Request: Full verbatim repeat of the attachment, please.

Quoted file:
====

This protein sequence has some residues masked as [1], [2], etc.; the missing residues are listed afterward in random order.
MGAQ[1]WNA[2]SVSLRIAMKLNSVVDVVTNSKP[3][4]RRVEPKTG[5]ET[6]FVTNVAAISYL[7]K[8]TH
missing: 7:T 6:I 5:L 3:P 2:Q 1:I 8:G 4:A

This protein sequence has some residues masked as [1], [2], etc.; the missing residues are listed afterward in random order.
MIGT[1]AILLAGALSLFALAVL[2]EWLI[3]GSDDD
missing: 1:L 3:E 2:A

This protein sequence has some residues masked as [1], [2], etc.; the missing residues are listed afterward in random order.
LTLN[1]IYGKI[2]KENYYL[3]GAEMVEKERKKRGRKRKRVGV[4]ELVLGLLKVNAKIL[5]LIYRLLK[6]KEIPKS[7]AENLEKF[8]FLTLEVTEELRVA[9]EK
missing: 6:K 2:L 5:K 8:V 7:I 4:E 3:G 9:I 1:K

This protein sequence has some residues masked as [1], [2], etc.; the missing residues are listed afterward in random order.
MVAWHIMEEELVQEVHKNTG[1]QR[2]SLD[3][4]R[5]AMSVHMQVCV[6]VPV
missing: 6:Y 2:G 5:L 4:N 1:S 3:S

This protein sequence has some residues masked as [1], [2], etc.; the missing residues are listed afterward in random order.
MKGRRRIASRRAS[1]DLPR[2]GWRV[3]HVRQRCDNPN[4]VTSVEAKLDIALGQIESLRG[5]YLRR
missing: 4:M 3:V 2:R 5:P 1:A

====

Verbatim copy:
This protein sequence has some residues masked as [1], [2], etc.; the missing residues are listed afterward in random order.
MGAQ[1]WNA[2]SVSLRIAMKLNSVVDVVTNSKP[3][4]RRVEPKTG[5]ET[6]FVTNVAAISYL[7]K[8]TH
missing: 7:T 6:I 5:L 3:P 2:Q 1:I 8:G 4:A

This protein sequence has some residues masked as [1], [2], etc.; the missing residues are listed afterward in random order.
MIGT[1]AILLAGALSLFALAVL[2]EWLI[3]GSDDD
missing: 1:L 3:E 2:A

This protein sequence has some residues masked as [1], [2], etc.; the missing residues are listed afterward in random order.
LTLN[1]IYGKI[2]KENYYL[3]GAEMVEKERKKRGRKRKRVGV[4]ELVLGLLKVNAKIL[5]LIYRLLK[6]KEIPKS[7]AENLEKF[8]FLTLEVTEELRVA[9]EK
missing: 6:K 2:L 5:K 8:V 7:I 4:E 3:G 9:I 1:K

This protein sequence has some residues masked as [1], [2], etc.; the missing residues are listed afterward in random order.
MVAWHIMEEELVQEVHKNTG[1]QR[2]SLD[3][4]R[5]AMSVHMQVCV[6]VPV
missing: 6:Y 2:G 5:L 4:N 1:S 3:S

This protein sequence has some residues masked as [1], [2], etc.; the missing residues are listed afterward in random order.
MKGRRRIASRRAS[1]DLPR[2]GWRV[3]HVRQRCDNPN[4]VTSVEAKLDIALGQIESLRG[5]YLRR
missing: 4:M 3:V 2:R 5:P 1:A